The way animals are housed in intensive systems varies. Breeding sows will spend the bulk of their time in sow stalls (also called gestation crates) during pregnancy. The use of stalls may be preferred as they facilitate feed-management, growth control and prevent pig aggression (e.g., tail biting, ear biting, vulva biting, food stealing). Sows are moved to farrowing crates, with litter, from before farrowing until weaning, to ease management of farrowing and reduce pig loss from sows laying on them. Dry or open time for sows can be spent in indoor pens or outdoor pens or pastures.
Piglets can be subjected to a range of treatments including castration, tail docking to reduce tail biting, teeth clipping (to reduce injuring their mother's nipples) and ear notching for litter identification. Treatments are usually made without pain killers. Weak runts may be slain shortly after birth. Injections with a high availability iron solution often are given, as sow's milk is low in iron.
Poultry farming is the practice of raising poultry, such as chickens, turkeys, ducks, and geese, as a subcategory of animal husbandry, for the purpose of farming meat or eggs for food.
More than 50 billion chickens are reared annually as a source of food, for both their meat and their eggs. Chickens farmed for meat are called broiler chickens, whilst those farmed for eggs are called egg-laying hens. In total, the UK alone consumes over 29 million eggs per day. Some hens can produce over 300 eggs a year. Chickens will naturally live for 6 or more years. After 12 months, the hen’s productivity will start to decline. This is when most commercial laying hens are slaughtered.
The vast majority of poultry are raised using intensive farming techniques. According to the World watch Institute, 74 percent of the world's poultry meat, and 68 percent of eggs are produced this way. One alternative to intensive poultry farming is free range farming. Friction between these two main methods has led to long term issues of ethical consumerism. Opponents of intensive farming argue that it harms the environment and creates health risks, as well as abusing the animals themselves. Advocates of intensive farming say that their highly efficient systems save land and food resources due to increased productivity, stating that the animals are looked after in state-of-the-art environmentally controlled facilities. A few countries have banned cage system housing, including Sweden and Switzerland. Consumers can still purchase lower cost eggs from other countries' intensive poultry farms.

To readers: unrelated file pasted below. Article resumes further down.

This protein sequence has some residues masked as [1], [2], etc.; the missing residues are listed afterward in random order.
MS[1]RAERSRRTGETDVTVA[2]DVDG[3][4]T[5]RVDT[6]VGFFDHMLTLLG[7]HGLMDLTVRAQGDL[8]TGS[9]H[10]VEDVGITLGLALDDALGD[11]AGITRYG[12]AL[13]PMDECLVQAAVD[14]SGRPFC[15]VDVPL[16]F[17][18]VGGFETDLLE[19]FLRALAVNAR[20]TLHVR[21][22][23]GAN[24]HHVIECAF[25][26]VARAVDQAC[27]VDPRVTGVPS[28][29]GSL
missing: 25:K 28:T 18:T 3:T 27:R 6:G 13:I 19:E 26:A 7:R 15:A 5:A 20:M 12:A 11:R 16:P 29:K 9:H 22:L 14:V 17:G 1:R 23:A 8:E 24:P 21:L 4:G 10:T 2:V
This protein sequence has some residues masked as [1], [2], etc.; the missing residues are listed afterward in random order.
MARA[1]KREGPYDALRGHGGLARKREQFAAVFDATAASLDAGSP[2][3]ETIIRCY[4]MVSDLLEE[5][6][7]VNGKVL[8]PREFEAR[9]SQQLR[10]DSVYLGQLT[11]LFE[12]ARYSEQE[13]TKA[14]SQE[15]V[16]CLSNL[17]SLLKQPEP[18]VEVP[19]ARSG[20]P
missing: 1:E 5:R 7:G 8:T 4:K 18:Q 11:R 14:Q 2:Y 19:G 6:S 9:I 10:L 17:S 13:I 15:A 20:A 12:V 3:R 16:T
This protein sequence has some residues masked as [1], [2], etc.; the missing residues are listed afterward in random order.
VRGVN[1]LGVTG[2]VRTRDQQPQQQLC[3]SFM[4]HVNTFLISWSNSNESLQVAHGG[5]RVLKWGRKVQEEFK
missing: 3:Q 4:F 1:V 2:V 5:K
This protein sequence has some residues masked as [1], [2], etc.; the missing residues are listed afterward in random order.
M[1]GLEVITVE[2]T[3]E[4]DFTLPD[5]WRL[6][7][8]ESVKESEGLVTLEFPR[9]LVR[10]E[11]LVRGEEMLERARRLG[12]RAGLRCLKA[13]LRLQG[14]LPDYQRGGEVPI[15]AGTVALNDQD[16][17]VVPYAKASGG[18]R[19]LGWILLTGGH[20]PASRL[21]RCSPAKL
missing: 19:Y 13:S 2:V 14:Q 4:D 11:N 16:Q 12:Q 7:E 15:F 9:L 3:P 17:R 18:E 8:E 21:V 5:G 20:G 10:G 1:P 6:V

In organic systems, chickens are also free-range. Organic chickens are slower growing, more traditional breeds and live typically for around 81 days. They grow at half the rate of intensive chickens. They have a larger space allowance outside (at least 2 square metres and sometimes up to 10 square metres per bird).
Indoor with higher welfare
Chickens are kept indoors but with more space (around 12 to 14 birds per square metre). They have a richer environment for example with natural light or straw bales that encourage foraging and perching. The chickens grow more slowly and live for up to two weeks longer than intensively farmed birds. The benefits of higher welfare indoor systems are the reduced growth rate, less crowding and more opportunities for natural behaviour.
Free range poultry farming consists of poultry permitted to roam freely instead of being contained in any manner. Free-range chickens grow more slowly than intensive chickens. They live at least 56 days. In each chicken must have one square metre of outdoor space.